Since a paragraph is defined as ‘one or more sentences of text that deal with a single point or idea’ (or a passage from a single speaker), it’s a good proxy for ‘the smallest block of text’ that will comprise our layouts: everything from the teaser text in a card layout to welcome text on the home page to long-form article content deeper in our sites. In each case, they are meant to be read—so they need to be set in a readable manner.
The rule of three
When considering a paragraph and how to set one well, there are three parameters that work together: font size, line height (or ‘leading’ in traditional parlance), and line length (or ‘measure’). I’m including the traditional terms here because I think it’s important to connect how type has been set by typographers and graphic designers. Understanding the terms and using them properly helps us understand one another—and the intent behind a given design file—in important and fundamental ways.
Much research has been done over the years that has lead to 12pt type being considered a standard size for readable text in print. Based on all sorts of data about average arm length, distance to your eyes, and various light conditions—it has come to represent ‘normal.’ Since the advent of the personal computer, similar research has been done around how far the average person sits from an average size monitor, and over the years that slightly increased distance has led every shipping desktop browser to standardize on 16px (note pixel, not point) as the default font size for body text.
The keen observers among you are likely asking all sorts of questions about desktop vs laptop vs phone, real pixels vs reference ones, and exactly what an average distance is from what average device. Suffice it to say that ‘font-size: 100%’ will in general give you consistent text size equivalent to 16px if you could imagine that being some sort of actual size. On phones however—it can be different. Every manufacturer does their own research, and you can sometimes see the physical differences, though they’re usually relatively minor.
The pertinent point is this setting—‘font-size: 100%’—will in all cases give you what that device manufacturer or OS/browser vendor represents (and has tested) as a good, readable text size. Generally it’s best to go no smaller than that device-determined 100% for body copy, though on larger screens you may want to correspondingly increase that body copy size to better balance the layout and factor in a slightly greater viewing distance from those very large screens.
Line height (leading)
The distance between two lines of type is generally referred to as ‘leading’ in print design, and I really love the origin. If you look at a block of text set in metal type with no additional spacing between lines, it is referred to as ‘set solid.’ If additional spacing is desired, a thin flat piece of lead would be inserted between lines of type. This could be adjusted by adding more strips or thicker ones. The purpose of doing this is to both make text easier to read and also allow for varying the mood or effect desired. On the web we have adopted the phrase ‘line-height’ to indicate the distance from the baseline of one line of text to the next.
Text set too close together gets harder to read, especially as line length gets longer. That’s why there's an important relationship between line-height and line length. Most tutorials and textbooks I’ve seen will default to starting at 1.5 times the size of the time. So it would follow that a default text size of 16px would be set with a line-height equivalent to 24px (1.5 x 16).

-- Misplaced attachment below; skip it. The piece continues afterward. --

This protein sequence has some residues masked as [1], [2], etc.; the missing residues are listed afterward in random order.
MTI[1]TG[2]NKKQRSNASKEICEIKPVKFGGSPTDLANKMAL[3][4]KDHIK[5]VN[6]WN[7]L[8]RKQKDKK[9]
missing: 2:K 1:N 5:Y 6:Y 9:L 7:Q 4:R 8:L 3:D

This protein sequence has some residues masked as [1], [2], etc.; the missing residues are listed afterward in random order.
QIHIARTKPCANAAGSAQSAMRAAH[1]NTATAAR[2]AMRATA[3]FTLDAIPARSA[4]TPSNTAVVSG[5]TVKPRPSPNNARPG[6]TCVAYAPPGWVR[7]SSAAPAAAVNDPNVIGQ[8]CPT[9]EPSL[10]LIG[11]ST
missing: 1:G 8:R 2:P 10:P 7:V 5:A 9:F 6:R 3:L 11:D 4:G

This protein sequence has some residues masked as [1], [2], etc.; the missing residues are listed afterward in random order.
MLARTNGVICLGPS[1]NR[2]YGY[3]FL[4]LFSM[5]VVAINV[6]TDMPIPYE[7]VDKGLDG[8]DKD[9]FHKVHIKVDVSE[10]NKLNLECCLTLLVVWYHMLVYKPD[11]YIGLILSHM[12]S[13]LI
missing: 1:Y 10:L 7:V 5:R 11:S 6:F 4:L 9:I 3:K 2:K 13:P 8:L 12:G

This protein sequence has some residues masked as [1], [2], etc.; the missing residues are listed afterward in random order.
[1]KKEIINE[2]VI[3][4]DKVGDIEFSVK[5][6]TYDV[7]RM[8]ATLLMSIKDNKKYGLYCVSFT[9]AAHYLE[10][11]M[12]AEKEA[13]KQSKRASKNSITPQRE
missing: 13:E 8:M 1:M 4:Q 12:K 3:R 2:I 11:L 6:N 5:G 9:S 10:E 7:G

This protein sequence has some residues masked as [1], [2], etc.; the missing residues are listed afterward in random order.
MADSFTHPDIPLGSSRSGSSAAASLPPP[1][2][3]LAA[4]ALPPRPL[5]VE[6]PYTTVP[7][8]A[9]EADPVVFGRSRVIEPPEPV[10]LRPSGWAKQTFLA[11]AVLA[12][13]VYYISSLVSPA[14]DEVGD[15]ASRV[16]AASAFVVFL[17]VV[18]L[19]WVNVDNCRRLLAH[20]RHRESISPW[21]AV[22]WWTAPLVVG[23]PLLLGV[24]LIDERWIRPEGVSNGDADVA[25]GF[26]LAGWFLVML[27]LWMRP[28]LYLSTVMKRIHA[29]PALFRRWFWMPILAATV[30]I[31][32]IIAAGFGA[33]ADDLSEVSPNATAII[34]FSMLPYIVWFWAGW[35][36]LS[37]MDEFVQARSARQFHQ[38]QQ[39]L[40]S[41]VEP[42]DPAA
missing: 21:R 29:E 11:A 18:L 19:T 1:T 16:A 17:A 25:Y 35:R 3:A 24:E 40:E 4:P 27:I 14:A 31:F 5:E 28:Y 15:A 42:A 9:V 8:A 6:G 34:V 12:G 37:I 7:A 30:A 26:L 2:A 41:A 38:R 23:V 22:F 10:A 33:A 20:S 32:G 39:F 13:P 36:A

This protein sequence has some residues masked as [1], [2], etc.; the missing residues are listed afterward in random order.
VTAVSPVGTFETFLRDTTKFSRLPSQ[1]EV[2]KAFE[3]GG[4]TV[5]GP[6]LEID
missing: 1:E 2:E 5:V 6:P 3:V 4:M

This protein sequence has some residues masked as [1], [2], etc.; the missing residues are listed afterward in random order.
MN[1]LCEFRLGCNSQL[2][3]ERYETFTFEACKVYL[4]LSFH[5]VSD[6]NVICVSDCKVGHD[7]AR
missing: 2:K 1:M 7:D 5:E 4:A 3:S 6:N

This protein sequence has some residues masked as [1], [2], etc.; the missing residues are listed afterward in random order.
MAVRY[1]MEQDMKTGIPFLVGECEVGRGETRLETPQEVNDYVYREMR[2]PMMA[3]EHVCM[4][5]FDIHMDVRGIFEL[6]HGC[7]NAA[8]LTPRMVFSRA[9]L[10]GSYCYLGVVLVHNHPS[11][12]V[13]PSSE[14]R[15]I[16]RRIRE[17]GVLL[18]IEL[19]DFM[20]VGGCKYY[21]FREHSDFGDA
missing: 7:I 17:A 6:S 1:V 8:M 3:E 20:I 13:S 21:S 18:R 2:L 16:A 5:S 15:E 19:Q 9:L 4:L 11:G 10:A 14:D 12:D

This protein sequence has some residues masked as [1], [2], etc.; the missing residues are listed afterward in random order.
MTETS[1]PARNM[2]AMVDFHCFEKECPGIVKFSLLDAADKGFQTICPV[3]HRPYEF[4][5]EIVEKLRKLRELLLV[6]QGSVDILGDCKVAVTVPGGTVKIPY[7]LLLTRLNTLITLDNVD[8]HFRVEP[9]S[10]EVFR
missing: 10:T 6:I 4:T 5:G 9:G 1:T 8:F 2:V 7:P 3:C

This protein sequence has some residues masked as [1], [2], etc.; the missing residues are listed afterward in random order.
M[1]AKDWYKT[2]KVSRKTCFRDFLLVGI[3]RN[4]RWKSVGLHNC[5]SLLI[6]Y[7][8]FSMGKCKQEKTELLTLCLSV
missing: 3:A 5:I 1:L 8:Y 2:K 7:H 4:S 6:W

Line length (measure)
Robert Bringhurst wrote in his seminal work The Elements of Typographic Style that the ideal line length for text is from 45 to 75 characters (the low end for things like newspapers, the high end for longer form text like articles or books). The theory there is if the line length is too short, it looks choppy and there are not enough words or syllables to find a good rhythm in reading it. This reduces reading speed and increases fatigue. If the line is too long, it becomes harder for the eye to accurately (and quickly) follow the line to the end and get back to the start of the next.
The essence of these three characteristics is balance. You can’t change one without reconsidering the other two.
Remember—these considerations originated in a time when the page size and physical type didn’t change. They also hang heavily on something else: familiarity. We find text set in a particular way easy to read because that’s what we’ve become accustomed to seeing. We find particular kinds of typefaces easy to understand because we see ones like them all the time. Italics originated as a metal type interpretation of handwriting, and used to be the norm rather than the exception. Today, seeing an entire book set in italics would seem alien.
With the advent of the web and mobile devices, what we consider normal has evolved, both bigger and smaller. Some research indicates that familiarity has lead to slightly longer lines of text being as easy to read as the idealized 75 characters (perhaps 80-90). And screen resolution has improved enough that serif fonts can be rendered as cleanly as sans-serif ones, which for years have been held to be more readable on the web.
But as mobile devices have become dominant, that prevailing minimum of 45 characters is difficult to achieve without sacrificing font-size. So on smaller screens we have to also think about margins left and right, allowing them to shrink a bit and give more space to the text.
Because we cannot know where our text will be read, our typography has to respond to that context and allow for font-size to grow, line-height to increase, and line length to be capped in appropriate ways as our design is viewed on mobile and ever larger devices. This is the heart of responsive web design, and by extension, responsive typography. Now let’s look at how this might work.